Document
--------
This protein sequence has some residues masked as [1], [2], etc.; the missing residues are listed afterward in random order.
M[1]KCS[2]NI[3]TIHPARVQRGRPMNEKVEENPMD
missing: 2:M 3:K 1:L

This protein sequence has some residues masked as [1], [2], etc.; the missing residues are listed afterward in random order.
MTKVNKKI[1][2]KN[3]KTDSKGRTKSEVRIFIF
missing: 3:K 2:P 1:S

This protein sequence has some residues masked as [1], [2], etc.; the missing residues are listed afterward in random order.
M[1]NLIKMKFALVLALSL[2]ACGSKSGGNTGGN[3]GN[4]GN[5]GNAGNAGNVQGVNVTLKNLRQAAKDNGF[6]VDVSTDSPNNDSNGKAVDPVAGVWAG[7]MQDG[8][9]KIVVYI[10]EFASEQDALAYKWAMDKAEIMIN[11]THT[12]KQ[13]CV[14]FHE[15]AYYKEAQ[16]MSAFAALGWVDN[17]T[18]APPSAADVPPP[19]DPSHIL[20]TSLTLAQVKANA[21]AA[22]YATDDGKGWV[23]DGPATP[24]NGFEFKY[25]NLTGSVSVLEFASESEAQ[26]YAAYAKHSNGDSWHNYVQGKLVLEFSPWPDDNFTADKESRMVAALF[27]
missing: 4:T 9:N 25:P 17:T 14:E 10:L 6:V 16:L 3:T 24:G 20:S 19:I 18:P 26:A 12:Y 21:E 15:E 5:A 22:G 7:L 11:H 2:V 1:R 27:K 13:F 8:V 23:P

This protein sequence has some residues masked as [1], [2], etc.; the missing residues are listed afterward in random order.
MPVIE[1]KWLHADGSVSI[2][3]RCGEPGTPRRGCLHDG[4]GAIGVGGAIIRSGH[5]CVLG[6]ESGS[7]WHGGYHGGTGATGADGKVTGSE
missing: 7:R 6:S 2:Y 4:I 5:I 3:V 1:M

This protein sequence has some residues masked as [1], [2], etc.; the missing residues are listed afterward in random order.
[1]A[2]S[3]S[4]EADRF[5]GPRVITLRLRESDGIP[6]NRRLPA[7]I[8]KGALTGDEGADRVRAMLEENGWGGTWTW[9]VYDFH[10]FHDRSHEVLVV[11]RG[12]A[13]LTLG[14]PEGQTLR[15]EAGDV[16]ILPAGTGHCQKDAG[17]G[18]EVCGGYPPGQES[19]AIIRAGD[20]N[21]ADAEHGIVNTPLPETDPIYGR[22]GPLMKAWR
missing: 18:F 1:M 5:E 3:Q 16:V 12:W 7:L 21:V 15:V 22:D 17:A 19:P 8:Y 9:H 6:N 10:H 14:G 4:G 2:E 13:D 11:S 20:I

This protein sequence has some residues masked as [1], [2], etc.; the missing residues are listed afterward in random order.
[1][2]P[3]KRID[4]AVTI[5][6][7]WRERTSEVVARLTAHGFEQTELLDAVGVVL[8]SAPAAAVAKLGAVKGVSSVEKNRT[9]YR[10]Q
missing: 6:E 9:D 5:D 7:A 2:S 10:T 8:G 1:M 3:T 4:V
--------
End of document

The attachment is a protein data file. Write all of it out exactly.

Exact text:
This protein sequence has some residues masked as [1], [2], etc.; the missing residues are listed afterward in random order.
M[1]KCS[2]NI[3]TIHPARVQRGRPMNEKVEENPMD
missing: 2:M 3:K 1:L

This protein sequence has some residues masked as [1], [2], etc.; the missing residues are listed afterward in random order.
MTKVNKKI[1][2]KN[3]KTDSKGRTKSEVRIFIF
missing: 3:K 2:P 1:S

This protein sequence has some residues masked as [1], [2], etc.; the missing residues are listed afterward in random order.
M[1]NLIKMKFALVLALSL[2]ACGSKSGGNTGGN[3]GN[4]GN[5]GNAGNAGNVQGVNVTLKNLRQAAKDNGF[6]VDVSTDSPNNDSNGKAVDPVAGVWAG[7]MQDG[8][9]KIVVYI[10]EFASEQDALAYKWAMDKAEIMIN[11]THT[12]KQ[13]CV[14]FHE[15]AYYKEAQ[16]MSAFAALGWVDN[17]T[18]APPSAADVPPP[19]DPSHIL[20]TSLTLAQVKANA[21]AA[22]YATDDGKGWV[23]DGPATP[24]NGFEFKY[25]NLTGSVSVLEFASESEAQ[26]YAAYAKHSNGDSWHNYVQGKLVLEFSPWPDDNFTADKESRMVAALF[27]
missing: 4:T 9:N 25:P 17:T 14:E 10:L 6:V 16:L 3:T 24:G 20:S 19:I 18:P 26:A 12:Y 21:E 15:E 5:A 22:G 7:L 11:H 2:V 1:R 27:K 13:F 8:V 23:P

This protein sequence has some residues masked as [1], [2], etc.; the missing residues are listed afterward in random order.
MPVIE[1]KWLHADGSVSI[2][3]RCGEPGTPRRGCLHDG[4]GAIGVGGAIIRSGH[5]CVLG[6]ESGS[7]WHGGYHGGTGATGADGKVTGSE
missing: 7:R 6:S 2:Y 4:I 5:I 3:V 1:M

This protein sequence has some residues masked as [1], [2], etc.; the missing residues are listed afterward in random order.
[1]A[2]S[3]S[4]EADRF[5]GPRVITLRLRESDGIP[6]NRRLPA[7]I[8]KGALTGDEGADRVRAMLEENGWGGTWTW[9]VYDFH[10]FHDRSHEVLVV[11]RG[12]A[13]LTLG[14]PEGQTLR[15]EAGDV[16]ILPAGTGHCQKDAG[17]G[18]EVCGGYPPGQES[19]AIIRAGD[20]N[21]ADAEHGIVNTPLPETDPIYGR[22]GPLMKAWR
missing: 18:F 1:M 5:E 3:Q 16:V 12:W 7:L 21:V 15:V 22:D 17:A 19:P 8:Y 9:H 6:N 10:H 14:G 4:G 2:E 13:D 11:S 20:I

This protein sequence has some residues masked as [1], [2], etc.; the missing residues are listed afterward in random order.
[1][2]P[3]KRID[4]AVTI[5][6][7]WRERTSEVVARLTAHGFEQTELLDAVGVVL[8]SAPAAAVAKLGAVKGVSSVEKNRT[9]YR[10]Q
missing: 6:E 9:D 5:D 7:A 2:S 10:T 8:G 1:M 3:T 4:V